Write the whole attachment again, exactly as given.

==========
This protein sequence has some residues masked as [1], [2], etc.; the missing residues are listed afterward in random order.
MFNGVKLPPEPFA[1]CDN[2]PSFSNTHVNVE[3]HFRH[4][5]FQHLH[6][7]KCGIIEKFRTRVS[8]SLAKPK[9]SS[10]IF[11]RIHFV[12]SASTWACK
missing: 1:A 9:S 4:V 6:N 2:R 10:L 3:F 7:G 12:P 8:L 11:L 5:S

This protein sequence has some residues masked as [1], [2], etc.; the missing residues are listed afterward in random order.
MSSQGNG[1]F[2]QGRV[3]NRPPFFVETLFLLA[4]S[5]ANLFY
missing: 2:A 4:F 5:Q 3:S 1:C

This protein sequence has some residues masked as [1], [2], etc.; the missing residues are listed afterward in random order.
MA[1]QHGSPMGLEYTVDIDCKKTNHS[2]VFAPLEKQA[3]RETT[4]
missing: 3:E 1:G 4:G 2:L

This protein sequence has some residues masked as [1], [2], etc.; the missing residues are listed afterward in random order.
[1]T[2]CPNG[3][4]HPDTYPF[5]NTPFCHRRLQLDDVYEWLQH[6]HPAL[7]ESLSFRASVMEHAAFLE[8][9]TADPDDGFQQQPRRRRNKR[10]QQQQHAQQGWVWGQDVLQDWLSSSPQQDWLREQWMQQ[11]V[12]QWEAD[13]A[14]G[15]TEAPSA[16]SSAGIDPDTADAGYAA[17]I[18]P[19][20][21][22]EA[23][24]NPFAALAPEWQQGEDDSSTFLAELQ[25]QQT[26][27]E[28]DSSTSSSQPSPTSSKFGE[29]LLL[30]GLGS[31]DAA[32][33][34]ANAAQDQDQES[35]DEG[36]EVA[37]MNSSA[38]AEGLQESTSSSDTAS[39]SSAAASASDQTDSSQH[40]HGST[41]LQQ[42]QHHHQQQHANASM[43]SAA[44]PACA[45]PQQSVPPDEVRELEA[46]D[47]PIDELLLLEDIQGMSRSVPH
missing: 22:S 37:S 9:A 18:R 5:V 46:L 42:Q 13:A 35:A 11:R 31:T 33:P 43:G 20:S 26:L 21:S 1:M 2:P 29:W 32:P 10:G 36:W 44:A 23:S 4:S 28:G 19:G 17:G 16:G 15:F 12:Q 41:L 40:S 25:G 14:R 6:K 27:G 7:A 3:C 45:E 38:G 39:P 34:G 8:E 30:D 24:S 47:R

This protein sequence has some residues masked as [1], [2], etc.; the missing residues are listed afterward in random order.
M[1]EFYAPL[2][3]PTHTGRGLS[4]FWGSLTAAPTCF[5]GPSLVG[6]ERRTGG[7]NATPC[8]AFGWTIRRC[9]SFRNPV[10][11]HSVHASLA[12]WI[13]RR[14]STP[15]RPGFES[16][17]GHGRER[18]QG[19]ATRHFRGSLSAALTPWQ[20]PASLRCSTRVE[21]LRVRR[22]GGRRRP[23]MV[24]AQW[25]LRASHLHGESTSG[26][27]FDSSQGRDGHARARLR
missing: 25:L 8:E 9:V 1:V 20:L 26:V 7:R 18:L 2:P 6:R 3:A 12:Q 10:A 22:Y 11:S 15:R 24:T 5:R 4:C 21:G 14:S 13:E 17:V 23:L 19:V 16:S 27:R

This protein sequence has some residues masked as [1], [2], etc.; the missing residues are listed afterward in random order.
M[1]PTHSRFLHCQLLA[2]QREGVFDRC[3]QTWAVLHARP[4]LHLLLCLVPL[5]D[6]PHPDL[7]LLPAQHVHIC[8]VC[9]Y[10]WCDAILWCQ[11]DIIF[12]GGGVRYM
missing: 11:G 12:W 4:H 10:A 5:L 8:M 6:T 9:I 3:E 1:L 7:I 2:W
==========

This protein sequence has some residues masked as [1], [2], etc.; the missing residues are listed afterward in random order.
MFNGVKLPPEPFA[1]CDN[2]PSFSNTHVNVE[3]HFRH[4][5]FQHLH[6][7]KCGIIEKFRTRVS[8]SLAKPK[9]SS[10]IF[11]RIHFV[12]SASTWACK
missing: 1:A 9:S 4:V 6:N 2:R 10:L 3:F 7:G 12:P 8:L 11:L 5:S

This protein sequence has some residues masked as [1], [2], etc.; the missing residues are listed afterward in random order.
MSSQGNG[1]F[2]QGRV[3]NRPPFFVETLFLLA[4]S[5]ANLFY
missing: 2:A 4:F 5:Q 3:S 1:C

This protein sequence has some residues masked as [1], [2], etc.; the missing residues are listed afterward in random order.
MA[1]QHGSPMGLEYTVDIDCKKTNHS[2]VFAPLEKQA[3]RETT[4]
missing: 3:E 1:G 4:G 2:L

This protein sequence has some residues masked as [1], [2], etc.; the missing residues are listed afterward in random order.
[1]T[2]CPNG[3][4]HPDTYPF[5]NTPFCHRRLQLDDVYEWLQH[6]HPAL[7]ESLSFRASVMEHAAFLE[8][9]TADPDDGFQQQPRRRRNKR[10]QQQQHAQQGWVWGQDVLQDWLSSSPQQDWLREQWMQQ[11]V[12]QWEAD[13]A[14]G[15]TEAPSA[16]SSAGIDPDTADAGYAA[17]I[18]P[19][20][21][22]EA[23][24]NPFAALAPEWQQGEDDSSTFLAELQ[25]QQT[26][27]E[28]DSSTSSSQPSPTSSKFGE[29]LLL[30]GLGS[31]DAA[32][33][34]ANAAQDQDQES[35]DEG[36]EVA[37]MNSSA[38]AEGLQESTSSSDTAS[39]SSAAASASDQTDSSQH[40]HGST[41]LQQ[42]QHHHQQQHANASM[43]SAA[44]PACA[45]PQQSVPPDEVRELEA[46]D[47]PIDELLLLEDIQGMSRSVPH
missing: 22:S 37:S 9:A 18:R 5:V 46:L 42:Q 13:A 35:A 11:R 31:T 33:P 43:G 20:S 26:L 21:S 1:M 2:P 29:W 32:P 10:G 36:W 44:A 23:S 4:S 28:G 19:G 17:G 16:G 15:F 12:Q 41:L 40:S 25:G 14:R 6:K 27:G 7:A 3:C 45:E 38:G 39:P 34:G 8:E 30:D 24:S 47:R

This protein sequence has some residues masked as [1], [2], etc.; the missing residues are listed afterward in random order.
M[1]EFYAPL[2][3]PTHTGRGLS[4]FWGSLTAAPTCF[5]GPSLVG[6]ERRTGG[7]NATPC[8]AFGWTIRRC[9]SFRNPV[10][11]HSVHASLA[12]WI[13]RR[14]STP[15]RPGFES[16][17]GHGRER[18]QG[19]ATRHFRGSLSAALTPWQ[20]PASLRCSTRVE[21]LRVRR[22]GGRRRP[23]MV[24]AQW[25]LRASHLHGESTSG[26][27]FDSSQGRDGHARARLR
missing: 25:L 8:E 9:V 1:V 20:L 26:V 7:R 18:L 2:P 6:R 3:A 12:Q 10:A 22:Y 11:S 15:R 24:T 5:R 4:C 21:G 14:S 13:E 17:V 23:L 19:V 16:S 27:R

This protein sequence has some residues masked as [1], [2], etc.; the missing residues are listed afterward in random order.
M[1]PTHSRFLHCQLLA[2]QREGVFDRC[3]QTWAVLHARP[4]LHLLLCLVPL[5]D[6]PHPDL[7]LLPAQHVHIC[8]VC[9]Y[10]WCDAILWCQ[11]DIIF[12]GGGVRYM
missing: 11:G 12:W 4:H 10:A 5:L 8:M 6:T 9:I 3:E 1:L 7:I 2:W